Holyrood seeks EU opt-out
Scottish government to ban farmers growing GM crops
Mr Lochhead has confirmed that the Scottish Government intends to take advantage of new EU rules allowing countries to opt out of growing authorised GM crops.
Ministers will request that Scotland is excluded from any European consents for the cultivation of GM crops, including the variety of genetically modified maize already approved and six other GM crops that are awaiting authorisation.
Mr Lochhead argued that the move would “protect Scotland’s clean, green status”.
However, the decision divided opinion among experts, politicians and the public. One said on Twitter: “Why the hell is Scotland banning GM crops?”
Some pointed out that the government was doing this while not imposing an outright ban on fracking. Others welcomed the decision.
Allan Bowie, the president of the National Farmers Union Scotland said: “It is very disappointing.
“We thought they had possibly started to understand the potential benefits [of GM]. The hope was to have open discussion and allow science to show the pros and cons for all of us to understand either the potential benefits or potential downsides.
“What we have now is that our competitors will get any benefits and we have to try and compete. It is rather naïve.”
Opposition politicians warned that the SNP’s position would drive those conducting groundbreaking research into GM products out of Scotland.
Mr Lochhead said: “Scotland is known around the world for our beautiful natural environment – and banning growing genetically modified crops will protect and further enhance our clean, green status.
“There is no evidence of significant demand for GM products by Scottish consumers and I am concerned that allowing GM crops to be grown in Scotland would damage our clean and green brand, thereby gambling with the future of our £14 billion food and drink sector.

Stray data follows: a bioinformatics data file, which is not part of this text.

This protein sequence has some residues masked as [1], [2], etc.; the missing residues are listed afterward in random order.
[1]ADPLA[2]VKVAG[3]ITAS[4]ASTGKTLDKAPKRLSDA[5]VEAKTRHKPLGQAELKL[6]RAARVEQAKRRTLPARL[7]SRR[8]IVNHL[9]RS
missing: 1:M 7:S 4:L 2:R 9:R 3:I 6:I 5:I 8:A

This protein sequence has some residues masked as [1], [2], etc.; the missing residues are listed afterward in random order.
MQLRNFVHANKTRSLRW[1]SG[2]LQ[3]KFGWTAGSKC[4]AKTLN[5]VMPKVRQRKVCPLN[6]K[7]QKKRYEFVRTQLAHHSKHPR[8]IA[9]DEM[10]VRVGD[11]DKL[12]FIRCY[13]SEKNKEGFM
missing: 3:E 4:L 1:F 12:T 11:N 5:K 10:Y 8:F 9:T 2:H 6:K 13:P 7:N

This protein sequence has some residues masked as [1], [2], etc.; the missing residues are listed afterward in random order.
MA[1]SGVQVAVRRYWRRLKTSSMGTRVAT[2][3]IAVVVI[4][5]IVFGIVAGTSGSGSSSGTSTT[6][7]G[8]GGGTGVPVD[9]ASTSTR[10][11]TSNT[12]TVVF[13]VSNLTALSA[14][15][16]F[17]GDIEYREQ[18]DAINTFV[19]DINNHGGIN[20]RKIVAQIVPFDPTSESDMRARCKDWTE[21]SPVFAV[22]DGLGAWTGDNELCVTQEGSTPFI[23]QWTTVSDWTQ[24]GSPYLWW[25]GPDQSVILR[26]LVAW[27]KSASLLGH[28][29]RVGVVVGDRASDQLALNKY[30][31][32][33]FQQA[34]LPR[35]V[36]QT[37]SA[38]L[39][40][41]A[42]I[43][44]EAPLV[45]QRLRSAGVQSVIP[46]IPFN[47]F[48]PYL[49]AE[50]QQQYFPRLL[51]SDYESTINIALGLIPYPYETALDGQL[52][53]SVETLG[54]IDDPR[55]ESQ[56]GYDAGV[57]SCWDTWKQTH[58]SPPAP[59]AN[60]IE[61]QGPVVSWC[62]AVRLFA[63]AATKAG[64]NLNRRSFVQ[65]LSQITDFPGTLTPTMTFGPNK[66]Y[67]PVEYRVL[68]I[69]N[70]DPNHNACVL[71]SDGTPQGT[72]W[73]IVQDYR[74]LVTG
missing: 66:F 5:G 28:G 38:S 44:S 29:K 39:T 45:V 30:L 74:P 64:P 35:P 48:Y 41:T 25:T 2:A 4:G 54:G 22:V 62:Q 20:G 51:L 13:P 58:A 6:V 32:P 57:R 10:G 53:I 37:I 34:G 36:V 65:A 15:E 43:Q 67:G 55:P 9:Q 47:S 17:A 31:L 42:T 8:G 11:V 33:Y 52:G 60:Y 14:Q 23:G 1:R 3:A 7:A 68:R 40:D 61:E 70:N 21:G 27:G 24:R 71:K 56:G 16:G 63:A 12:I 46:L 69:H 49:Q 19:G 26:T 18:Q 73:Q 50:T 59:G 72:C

“Scottish food and drink is valued at home and abroad for its natural, high quality which often attracts a premium price, and I have heard directly from food and drink producers in other countries that are ditching GM because of a consumer backlash.
“That is why I strongly support the continued application of the precautionary principle in relation to GM crops and intend to take full advantage of the flexibility allowed under these new EU rules to ban GM crops from being grown in Scotland.
“The Scottish Government has long-standing concerns about GM crops – concerns that are shared by other European countries and consumers, and which should not be dismissed lightly.
“I firmly believe that GM policy in Scotland should be guided by what’s best for our economy and our own agricultural sector rather than the priorities of others. “
Mr Lochhead recently launched a national discussion on the future of Scottish agriculture and said he welcomed views from all sides of the GM debate.
Under EU rules, GM crops must be formally authorised before they can be cultivated in the EU geographical area.
The amendment to Directive 2001/18/EC came into force earlier this year and allows member states and devolved administrations to restrict or ban the cultivation of genetically modified organisms (GMOs) within their territory.
The amended directive applies to new cultivation dossiers and not GMOs that have already been or are currently being considered for approval. Transitional arrangements have been put in place to enable member states and devolved administrations to request that their territory is excluded from any consents in relation to applications that were received prior to 2 April.
The Rural Affairs Secretary kicked off a national discussion on the Future of Scottish Agriculture at the Turriff Show last week
Main photo: Greenpeace